OENOPHILE | By Denman Moody –

Much has transpired since I visited and wrote an article about Lodi and its wines in 2010. For one thing, my favorite Lodi winery, Michael David, sold its 7 Deadly Zins and a couple other lines to focus on its more upscale wines. In a way, this resembles Sutter Home selling its White Zinfandel line many years ago to focus upwards also, and while at it, changed its name to Trinchero Family Estates. I am still a fan of all the Michael David wines – great values at around $20 to $55.

Situated in the north part of the San Joaquin Valley about an hour and a half east of Napa, many believe that Lodi is too hot to produce premium wines.  Not true, at least for a large portion of Lodi, because cool Pacific winds blow through the Carquinez Straits – a gap in the coastal mountain range – all the way through to Lodi.

Another matter of interest is that because of the mass purchases of grapes for the late White Zinfandel boom created by Sutter Home and Robert Mondavi Woodbridge, almost all of the ancient vines were not ripped out and replaced, and today they produce marvelous wines with depth and character.

Today in Lodi, there are around 75 families farming grapes – mostly fourth and fifth generation – and some 85 wineries.  In fact, the Phillips family, Michael and David, have been farming in Lodi for six generations.  Originally, watermelon and wheat were the staples, and at one time grapes abounded but were not suited for successful winemaking.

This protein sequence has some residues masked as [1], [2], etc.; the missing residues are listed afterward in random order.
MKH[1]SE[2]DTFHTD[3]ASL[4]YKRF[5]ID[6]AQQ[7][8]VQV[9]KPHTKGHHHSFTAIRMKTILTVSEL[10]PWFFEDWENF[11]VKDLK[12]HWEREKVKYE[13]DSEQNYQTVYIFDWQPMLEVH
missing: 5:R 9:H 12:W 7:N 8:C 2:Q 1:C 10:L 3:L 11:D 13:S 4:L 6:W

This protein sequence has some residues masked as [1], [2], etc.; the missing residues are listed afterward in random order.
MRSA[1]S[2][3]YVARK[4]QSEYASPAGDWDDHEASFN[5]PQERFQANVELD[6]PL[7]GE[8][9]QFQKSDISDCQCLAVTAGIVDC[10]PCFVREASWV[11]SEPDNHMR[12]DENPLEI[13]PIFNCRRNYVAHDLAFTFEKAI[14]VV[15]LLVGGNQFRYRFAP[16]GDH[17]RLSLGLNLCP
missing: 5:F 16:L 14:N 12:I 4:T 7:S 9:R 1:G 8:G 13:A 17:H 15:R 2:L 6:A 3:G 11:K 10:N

Around 1990, Zinfandel, Carignan, Grenache and Cinsault were planted.  The Bechthol Vineyard was planted with Cinsault in 1885 and is considered to be one of the two or three oldest and largest Cinsault vineyards in the world.

On February 12th, I attended a masterful presentation by Elaine Chukan Brown on the history and current state of affairs in Lodi, including a tasting of some of its best wines. My favorites, one white and five reds, are all highly recommended:

Oak Farms Vineyards Albariño Mokelumne  River 2018
This wine does not have the bright acidity of a typical Rias Baixas Albariño from northwest Spain, and actually reminds me more of a rich Loire Chenin Blanc. Lovely bouquet and full-flavored, this is a wine that can be enjoyed with or without food.  $24

McCay Cellars Grenache Abba Vineyard 2016

Gorgeous red fruit flavors, aged 14 months in old French oak. I would like to try this very slightly chilled with chicken salad by the pool on a San Diego summer day.  $35

Michael David  Winery Ancient Vine  Cinsault Bechthold Vineyard 2017

From a vineyard planted in 1885, this is one of my favorite wines in this price range featuring blue fruits, plums and excellent balancing acidity. Great character and astonishing preservation of this vineyard!  $25.

Fields Family Wines Old Vine Zinfandel Stampede Vineyard 2016

Planted in the ‘20s and ‘40s, another oldie but goodie aged 18 months in old French oak. “Purply and crunchy berry” with a lovely finish.  $28

St. Amant Winery Old Vine Zinfandel Marian’s Vineyard 2018

Planted in 1901 and aged 11 months in French oak (15% new) a real eye-opener.  Unbelievable that vines this old can produce great wine.  Blackberries and spice; rich and rewarding.  $24

Mountain Tides Wine Company Petite Sirah Clements Hills 2017

Not a big, rich Petite Sirah, but shows reserved charm, lovely aromatics and tender tannins.  $25